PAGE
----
Created in 1983

197.8 x 187.3 cm

Auction House: Christie’s New York

Auction Date: 11 May 2021

Sold: US$93,105,000

Seller: According to sources, Valentino’s co-founder Giancarlo Giammetti 

This canvas last went on the auction block in a 2002 Sotheby’s sale for around US$1 million dollars, and later changed hands privately. The consigner was reportedly co-founder of Italian fashion label, Valetino, Giancarlo Giammetti. He acquired the piece in 2007. 

In 2021, Basquiat’s In This Case painting was sold at US$93.1 million dollars. In nearly 20 years, the painting’s value increased by more than 90 times, and became Basquiat’s second most expensive artwork.

Maezawa paid US$110.5 million dollars for Basquiat's skull-depicting painting

In 2017, Japanese billionaire, Yusaku Maezawa, paid US$110.5 million dollars for Basquiat’s skull-depicting painting, Untitled (1982). This record-breaking sale became the most expensive American work ever sold at auction.

The iconic imagery of Basquiat’s skulls can be tracked back to when the artist was six – when he got into a car accident and was hospitalised. His mother bought him a copy of Gray’s Anatomy, a medical textbook. The book’s illustrations left a lasting influence on the young Basquiat ever since, and the skull motif is among some of his most sought-after works in the market.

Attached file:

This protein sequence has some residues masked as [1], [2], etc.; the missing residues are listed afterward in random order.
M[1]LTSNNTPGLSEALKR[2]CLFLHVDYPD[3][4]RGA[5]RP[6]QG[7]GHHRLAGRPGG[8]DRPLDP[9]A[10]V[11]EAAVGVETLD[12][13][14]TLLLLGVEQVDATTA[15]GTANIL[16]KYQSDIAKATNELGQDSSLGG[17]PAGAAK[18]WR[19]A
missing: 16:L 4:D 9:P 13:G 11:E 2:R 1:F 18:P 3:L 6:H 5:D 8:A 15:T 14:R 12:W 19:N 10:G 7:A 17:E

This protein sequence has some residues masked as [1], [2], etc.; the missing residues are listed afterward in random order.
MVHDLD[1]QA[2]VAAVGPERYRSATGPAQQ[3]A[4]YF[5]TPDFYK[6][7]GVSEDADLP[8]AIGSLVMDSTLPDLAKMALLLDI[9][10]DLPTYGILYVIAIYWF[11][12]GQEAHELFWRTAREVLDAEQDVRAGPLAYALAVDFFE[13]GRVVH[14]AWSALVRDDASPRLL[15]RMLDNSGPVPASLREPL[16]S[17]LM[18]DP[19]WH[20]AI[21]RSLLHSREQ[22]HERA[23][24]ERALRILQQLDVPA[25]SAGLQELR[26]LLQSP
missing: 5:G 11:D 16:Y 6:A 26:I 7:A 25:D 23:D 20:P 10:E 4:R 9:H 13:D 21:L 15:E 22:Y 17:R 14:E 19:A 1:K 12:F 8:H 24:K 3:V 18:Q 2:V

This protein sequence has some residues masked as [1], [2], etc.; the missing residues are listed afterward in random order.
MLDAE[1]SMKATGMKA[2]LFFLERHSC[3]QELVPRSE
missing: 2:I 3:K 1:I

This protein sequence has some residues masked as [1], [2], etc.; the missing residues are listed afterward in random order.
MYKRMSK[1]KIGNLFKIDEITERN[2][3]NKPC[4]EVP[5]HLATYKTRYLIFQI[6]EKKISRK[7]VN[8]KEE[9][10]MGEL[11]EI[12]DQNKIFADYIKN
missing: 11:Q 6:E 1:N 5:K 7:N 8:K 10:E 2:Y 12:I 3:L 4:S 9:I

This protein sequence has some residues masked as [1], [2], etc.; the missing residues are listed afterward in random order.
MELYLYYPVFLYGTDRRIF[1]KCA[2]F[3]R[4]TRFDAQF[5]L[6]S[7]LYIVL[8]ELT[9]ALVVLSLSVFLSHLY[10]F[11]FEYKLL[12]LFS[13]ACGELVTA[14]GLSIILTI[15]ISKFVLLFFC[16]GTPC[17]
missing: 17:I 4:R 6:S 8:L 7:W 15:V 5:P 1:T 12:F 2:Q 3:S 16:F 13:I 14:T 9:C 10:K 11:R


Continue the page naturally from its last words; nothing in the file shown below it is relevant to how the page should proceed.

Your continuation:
3 | Sandro Botticelli | Young Man Holding a Roundel, Tempera on poplar panel

Created in circa 1480

58.4 x 39.4 cm

Auction House: Sotheby’s New York

Auction Date: 11 May 2021

Sold: US$92,184,000

Seller: According to sources, American real estate tycoon, Sheldon Solow

Buyer: According to sources, a Russian collector 

Italian Renaissance Master, Sandro Botticelli’s Portrait of a Young Man Holding a Roundel was crowned as the second most expensive Old Master artwork to sell at auction. It fetched US$92.2 million dollars with buyer’s premium – behind Leonardo da Vinci’s Salvator Mundi. It also set a record-high for the artist, whose previous record of US$10.4 million dollars set by the sale of the Madonna and Child with Young Saint John the Baptist (circa 15th-16th century) at Christie’s New York in 2013. The work went to a Russian buyer bidding through Sotheby’s London Senior Client Liaison, Russia Desk, Lilija Sitnika.

The painting was one of the few portraits by Botticelli left in private hands. It was consigned by American real estate tycoon, Sheldon Solow, who bought the work for £818,000 pounds in 1982 (around US$1.3 million dollars back then). The new record means the painting’s value was increased by 70 times in nearly 40 years.